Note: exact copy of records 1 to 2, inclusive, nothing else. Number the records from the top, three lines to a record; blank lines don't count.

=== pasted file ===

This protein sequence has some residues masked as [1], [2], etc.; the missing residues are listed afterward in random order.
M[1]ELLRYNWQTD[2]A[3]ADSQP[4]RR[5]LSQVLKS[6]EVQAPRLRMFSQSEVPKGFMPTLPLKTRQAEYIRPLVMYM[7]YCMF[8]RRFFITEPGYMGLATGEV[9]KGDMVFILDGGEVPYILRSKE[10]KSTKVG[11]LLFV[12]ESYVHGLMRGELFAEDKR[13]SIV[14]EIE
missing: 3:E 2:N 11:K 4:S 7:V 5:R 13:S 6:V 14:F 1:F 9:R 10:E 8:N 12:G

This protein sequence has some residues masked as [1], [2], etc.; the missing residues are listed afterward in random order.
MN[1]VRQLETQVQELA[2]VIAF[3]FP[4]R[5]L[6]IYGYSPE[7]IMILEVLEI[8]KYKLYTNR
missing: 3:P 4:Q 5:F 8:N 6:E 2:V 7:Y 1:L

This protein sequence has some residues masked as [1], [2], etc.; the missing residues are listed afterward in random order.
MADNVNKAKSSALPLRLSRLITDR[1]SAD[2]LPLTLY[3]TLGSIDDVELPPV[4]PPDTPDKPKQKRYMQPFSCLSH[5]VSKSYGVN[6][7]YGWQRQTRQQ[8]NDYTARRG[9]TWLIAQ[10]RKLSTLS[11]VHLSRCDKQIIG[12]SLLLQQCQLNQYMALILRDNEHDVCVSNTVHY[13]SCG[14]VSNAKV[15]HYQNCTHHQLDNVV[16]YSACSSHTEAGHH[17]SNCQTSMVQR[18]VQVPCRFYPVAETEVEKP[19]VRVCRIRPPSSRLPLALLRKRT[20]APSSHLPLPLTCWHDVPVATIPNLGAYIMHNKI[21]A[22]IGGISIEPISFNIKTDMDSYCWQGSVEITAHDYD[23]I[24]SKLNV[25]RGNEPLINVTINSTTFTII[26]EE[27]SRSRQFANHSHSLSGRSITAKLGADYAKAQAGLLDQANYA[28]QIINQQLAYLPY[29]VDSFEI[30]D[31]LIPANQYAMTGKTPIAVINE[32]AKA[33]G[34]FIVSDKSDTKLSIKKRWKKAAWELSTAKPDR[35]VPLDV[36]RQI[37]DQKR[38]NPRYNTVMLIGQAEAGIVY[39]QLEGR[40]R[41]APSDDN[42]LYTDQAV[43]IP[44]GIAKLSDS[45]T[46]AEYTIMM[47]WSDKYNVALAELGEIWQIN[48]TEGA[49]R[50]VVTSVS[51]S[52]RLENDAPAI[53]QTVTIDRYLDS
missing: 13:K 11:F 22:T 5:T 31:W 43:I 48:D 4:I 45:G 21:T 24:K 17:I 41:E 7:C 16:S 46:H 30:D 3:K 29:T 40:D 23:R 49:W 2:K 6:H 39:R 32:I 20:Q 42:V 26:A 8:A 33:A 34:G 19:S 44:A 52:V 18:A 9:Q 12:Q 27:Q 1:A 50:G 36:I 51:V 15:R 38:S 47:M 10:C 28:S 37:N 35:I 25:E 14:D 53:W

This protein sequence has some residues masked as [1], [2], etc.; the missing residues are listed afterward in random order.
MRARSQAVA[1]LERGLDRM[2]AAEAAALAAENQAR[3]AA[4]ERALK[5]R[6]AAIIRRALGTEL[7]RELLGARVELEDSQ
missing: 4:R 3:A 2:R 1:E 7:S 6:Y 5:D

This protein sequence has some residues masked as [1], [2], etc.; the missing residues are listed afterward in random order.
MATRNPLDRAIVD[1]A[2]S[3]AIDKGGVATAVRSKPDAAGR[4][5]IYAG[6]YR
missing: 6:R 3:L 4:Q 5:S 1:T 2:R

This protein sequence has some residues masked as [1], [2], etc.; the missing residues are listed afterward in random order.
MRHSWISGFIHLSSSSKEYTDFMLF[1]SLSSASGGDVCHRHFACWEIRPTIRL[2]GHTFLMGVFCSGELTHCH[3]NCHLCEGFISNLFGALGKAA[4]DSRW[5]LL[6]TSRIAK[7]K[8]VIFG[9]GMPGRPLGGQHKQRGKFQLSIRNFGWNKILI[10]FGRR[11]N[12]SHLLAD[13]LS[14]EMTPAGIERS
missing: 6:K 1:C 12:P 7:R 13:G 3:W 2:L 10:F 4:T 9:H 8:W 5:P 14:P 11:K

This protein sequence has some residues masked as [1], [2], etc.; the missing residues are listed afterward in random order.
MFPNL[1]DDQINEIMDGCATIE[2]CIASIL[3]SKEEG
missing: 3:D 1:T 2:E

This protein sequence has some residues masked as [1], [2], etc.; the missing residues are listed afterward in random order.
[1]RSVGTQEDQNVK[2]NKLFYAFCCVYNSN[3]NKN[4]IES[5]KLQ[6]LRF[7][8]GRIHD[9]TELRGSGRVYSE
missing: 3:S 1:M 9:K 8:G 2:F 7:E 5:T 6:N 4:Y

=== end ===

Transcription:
This protein sequence has some residues masked as [1], [2], etc.; the missing residues are listed afterward in random order.
M[1]ELLRYNWQTD[2]A[3]ADSQP[4]RR[5]LSQVLKS[6]EVQAPRLRMFSQSEVPKGFMPTLPLKTRQAEYIRPLVMYM[7]YCMF[8]RRFFITEPGYMGLATGEV[9]KGDMVFILDGGEVPYILRSKE[10]KSTKVG[11]LLFV[12]ESYVHGLMRGELFAEDKR[13]SIV[14]EIE
missing: 3:E 2:N 11:K 4:S 7:V 5:R 13:S 6:V 14:F 1:F 9:R 10:E 8:N 12:G

This protein sequence has some residues masked as [1], [2], etc.; the missing residues are listed afterward in random order.
MN[1]VRQLETQVQELA[2]VIAF[3]FP[4]R[5]L[6]IYGYSPE[7]IMILEVLEI[8]KYKLYTNR
missing: 3:P 4:Q 5:F 8:N 6:E 2:V 7:Y 1:L